Critics of the Trump administration’s sanctions campaign against Iran have long argued that the Islamic Republic is impervious to pressure. This claim never had a strong foundation: After all, extreme duress — prolonged diplomatic isolation, coupled with crippling economic sanctions — forced Tehran’s theocrats to begin negotiations that led to the 2015 nuclear deal with the world powers.

More proof, if it were needed, of Iran’s susceptibility to pressure came this week, when the regime pledged to expand its cooperation with inspectors from the International Atomic Energy Agency. This announcement came soon after the United Nations nuclear watchdog rebuked Iran for failing to provide access to two sites where previous nuclear activity is thought to have taken place.

On Wednesday, during a visit to Tehran by IAEA Director General Rafael Mariano Grossi, the regime said it had agreed to give inspectors access to the two sites. A joint statement didn’t say when the inspections would take place, but that dates for access have been agreed.

The statement allows Iran to claim that it was “voluntarily” providing access to the sites. Grossi seems inclined to draw a curtain of charity over some of Iran’s more dubious behavior during previous inspections: In October, Tehran bizarrely claimed an IAEA inspector had tried to smuggle explosives into the enrichment facility in Natanz. But Grossi retains the right to yank the curtain back.

The joint statement is laden with caveats: “In this present context, based on analysis of available information,” the IAEA doesn’t have further questions for Iran, or further requests for access. Speaking with journalists in Vienna on his return from Tehran, Grossi said he could imagine making fresh demands if presented with more information of suspicious activity. That information could come from the inspections, or from revelations by foreign intelligence agencies — those of the U.S. and Israel prominent among them — that pay close attention to the Iranian nuclear program.

President Hassan Rouhani asserted that the agreement with the IAEA showed “Iran is ready as ever to work closely with the agency in the framework of safeguards.” This interpretation is directed at the U.N. Security Council, where the Trump administration is persisting with a doomed effort to reimpose the pre-2015 international sanctions. Rouhani is hoping that the nuclear deal’s other signatories will use Tehran’s cooperation with the IAEA to strengthen their argument against the so-called “snapback.”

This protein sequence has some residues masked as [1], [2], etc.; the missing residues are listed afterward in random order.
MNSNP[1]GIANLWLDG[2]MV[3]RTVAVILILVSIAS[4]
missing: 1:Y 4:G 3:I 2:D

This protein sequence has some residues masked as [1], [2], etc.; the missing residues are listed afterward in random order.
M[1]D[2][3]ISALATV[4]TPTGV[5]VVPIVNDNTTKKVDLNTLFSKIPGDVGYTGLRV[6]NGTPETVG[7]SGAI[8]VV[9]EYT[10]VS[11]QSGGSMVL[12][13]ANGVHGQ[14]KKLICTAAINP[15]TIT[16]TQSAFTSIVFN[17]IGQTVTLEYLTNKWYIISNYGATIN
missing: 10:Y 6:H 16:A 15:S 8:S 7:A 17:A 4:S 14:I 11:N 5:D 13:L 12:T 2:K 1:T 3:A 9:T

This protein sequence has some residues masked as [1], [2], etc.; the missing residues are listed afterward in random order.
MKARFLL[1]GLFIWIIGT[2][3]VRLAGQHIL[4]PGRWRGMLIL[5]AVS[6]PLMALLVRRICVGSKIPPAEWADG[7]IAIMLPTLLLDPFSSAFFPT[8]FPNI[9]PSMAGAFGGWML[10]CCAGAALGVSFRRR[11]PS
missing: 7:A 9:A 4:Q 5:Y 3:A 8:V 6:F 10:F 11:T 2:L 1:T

Alert observers will recognize that the cooperation was coerced. Grossi himself pointed out that the announcement was the “result of dogged, systematic dialogue,” which is diplomatese for hardball.

The Trump administration will no doubt interpret this outcome as an argument for keeping the regime in Tehran in an economic and diplomatic straitjacket. If, as expected, efforts to “snapback” international sanctions come to naught, the U.S. will likely tighten its own sanctions, designed to punish companies and individuals seeking to do business with Iran.

Long before the coronavirus pandemic, American sanctions had hobbled the Iranian economy; the Covid-19 crisis has greatly sharpened the pain. The official death toll is nearing 20,000, but the real number is thought to be three times as high. Not even a stock market bubble can conceal the gloom. Saeed Laylaz, a prominent Tehran economist who had claimed, less than a year ago, that the Iranian economy was “stabilizing,” now concedes that the country has not come under this much pressure since the 13th-century Mongol invasion.

Even the regime’s prized nuclear program has shown itself vulnerable to sabotage — witness the blast last month at Natanz. Grossi and his inspectors would undoubtedly like a closer look there.

The regime will do its best to spin the new deal with the IAEA as a case for cutting Iran some slack. But there’s no concealing the reality that the Islamic Republic buckles under pressure.

Bobby Ghosh is a Bloomberg Opinion columnist. He writes on foreign affairs, with a special focus on the Middle East and Africa.

In a time of both misinformation and too much information, quality journalism is more crucial than ever.
By subscribing, you can help us get the story right.